An Insensate Media

In this article Steve Rhodes bewails the consolidation of media voices, while admitting that the internet has changed things. He closes his article by wondering where he will pitch his story.

Two gross ironies scream for attention.

  • One, he is published in an online magazine called “Crain’s – Chicago Business.” So, perhaps he could pitch his article to the same Chicago mag that published, you know, the piece he just wrote.
  • Two, at the very end of the article, his bio states that he owns and runs The Beachwood Reporter, apparently some kind of paper based in Chicago. So another answer is, “Publish it in your own paper!”

Such obvious answers would not escape the attention of most people; however, they routinely escape the notice of journalists. This inability to see the obvious, coupled with an inability to notice how trust in their profession has cratered, mingled with a sense of their own importance, is why the media landscape looks the way it does.

A single reporter cannot escape the long, slow plummet into deceit that the media embarked upon way back in the days of Vietnam. Then, bias became front and center in the usual news stories. No pretense of objectivity existed; the US was evil and you, the reader, were to accept what was printed or read, with a literary gun to your head. Of course, that these articles turned out to be false didn’t slow the descent of media. In the years that followed, most reporters doubled down. They cloaked themselves in “objectivity” for the need of a fine-sounding word to disguise their cultural and political biases. Reporters that sought the truth, like Jayna Davis, and Sherryl Attikson, were driven from the profession. Why? They were guilty of not agreeing with the hive mind.

It’s not the consolidation of media that is the problem – that is only a secondary collapse that followed the perspective collapse already underway. When J-schools turn out only leftists and degrees are required for everything, then the only acceptable perspective is the worldview of the left. And due to the way that leftist politics works (much like leftist science), leaving the plantation is not an option. Doing so carries a high cost – you lose your friends, your job, your prestige, and you reason for living comes under attack. Go along to get along, comrades.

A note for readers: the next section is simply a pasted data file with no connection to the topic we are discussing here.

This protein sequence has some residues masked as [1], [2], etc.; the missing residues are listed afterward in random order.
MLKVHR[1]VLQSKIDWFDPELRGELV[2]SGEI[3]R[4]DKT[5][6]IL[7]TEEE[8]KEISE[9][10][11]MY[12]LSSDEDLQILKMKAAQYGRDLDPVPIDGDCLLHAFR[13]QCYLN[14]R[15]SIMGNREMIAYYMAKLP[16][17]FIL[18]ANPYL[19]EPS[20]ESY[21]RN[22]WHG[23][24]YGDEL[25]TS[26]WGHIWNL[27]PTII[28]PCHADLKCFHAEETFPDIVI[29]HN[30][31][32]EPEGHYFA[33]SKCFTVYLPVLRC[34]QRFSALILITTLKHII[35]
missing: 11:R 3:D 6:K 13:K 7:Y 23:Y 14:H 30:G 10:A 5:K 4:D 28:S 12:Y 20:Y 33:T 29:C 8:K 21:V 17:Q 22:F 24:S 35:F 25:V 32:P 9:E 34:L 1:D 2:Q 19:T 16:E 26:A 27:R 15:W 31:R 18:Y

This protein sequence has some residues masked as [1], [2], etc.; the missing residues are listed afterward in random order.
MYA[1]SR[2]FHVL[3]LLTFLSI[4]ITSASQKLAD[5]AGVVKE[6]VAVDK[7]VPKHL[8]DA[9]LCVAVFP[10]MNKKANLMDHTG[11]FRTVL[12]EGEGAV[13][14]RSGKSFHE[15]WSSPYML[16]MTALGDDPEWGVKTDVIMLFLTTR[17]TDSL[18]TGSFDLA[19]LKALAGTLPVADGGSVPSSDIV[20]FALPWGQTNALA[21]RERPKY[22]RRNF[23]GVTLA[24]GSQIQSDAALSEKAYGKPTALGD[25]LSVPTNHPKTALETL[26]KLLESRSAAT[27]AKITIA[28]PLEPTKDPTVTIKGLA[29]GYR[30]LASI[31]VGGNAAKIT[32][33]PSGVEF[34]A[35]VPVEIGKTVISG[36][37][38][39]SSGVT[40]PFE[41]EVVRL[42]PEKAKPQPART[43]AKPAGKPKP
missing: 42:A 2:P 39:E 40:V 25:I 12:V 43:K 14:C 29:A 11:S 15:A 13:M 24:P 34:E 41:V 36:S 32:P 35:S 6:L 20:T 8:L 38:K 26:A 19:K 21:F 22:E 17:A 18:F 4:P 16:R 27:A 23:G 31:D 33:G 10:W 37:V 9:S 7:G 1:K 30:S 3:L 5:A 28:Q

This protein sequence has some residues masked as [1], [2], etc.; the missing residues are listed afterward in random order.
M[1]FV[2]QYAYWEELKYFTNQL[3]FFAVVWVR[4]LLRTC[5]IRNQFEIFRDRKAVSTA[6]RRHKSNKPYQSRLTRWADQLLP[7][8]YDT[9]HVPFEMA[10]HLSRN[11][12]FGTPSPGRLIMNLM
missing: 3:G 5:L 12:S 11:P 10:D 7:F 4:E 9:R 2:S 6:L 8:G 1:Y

If the readership sees no real difference in the quality of information served, and it all comes with the same perspective, then readers get tired of reading. They turn to other sources – such as talk radio, and now the internet. Their information needs are still being met, but the ancien regime is included in the conversation only as a source of mockery. If reader attention to the press wanes, advertising follows, and so consolidation occurs. Remember how Newsweek was sold for $1 and the assumption of its debts? This could only happen in a world where Newsweek had first become irrelevant.

Content is king, and the press had failed to deliver any interesting content for quite some time. In short, the collapse of the print press can be traced to the content producers themselves. They chose to circle the wagons, and to double down on their leftist viewpoint, even as the financials soured. Having sacrificed, they were not about to give up now.

This behavior is typical of all dying empires. They rarely revisit their assumptions, and so, having taken a wrong turn, simply continue down the road, further into the woods, further away from help, until eventually the monsters overtake them. Similar themes can be found in literature at least as far back as the Old Testament. So this is not new, and the newspaper industry is not the first to die by its own hand because of its own unwillingness to course correct.

However, the newspaper industry is amazing in this way – that even after the collapse has begun, and even after the dust has settled, its acolytes still cannot see the truth. They wander around like prophets of a failed god through the ashes, moaning, “What about me?” They are the last scions of an insensate media.

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One Response to An Insensate Media

  1. Steve Rhodes says:

    Hi – I’m the writer you’re talking about here. Thought I’d respond. Crain’s is a business publication that does not publish longform journalism, so I could not publish my hypothetical piece with them. Similarly, I do not publish my own longform journalism on my website – someone has to pay for what is typically two months of rigorous reporting when I do these stories (which also ought to be edited by someone who is not the author).. In Chicago, Chicago magazine and the Chicago Reader have long been the homes for such journalism. There really is no place else to go. The Internet has indeed, as i write, “changed the equation,” but it hasn’t changed the equation in Chicago when it comes to this kind of journalism.

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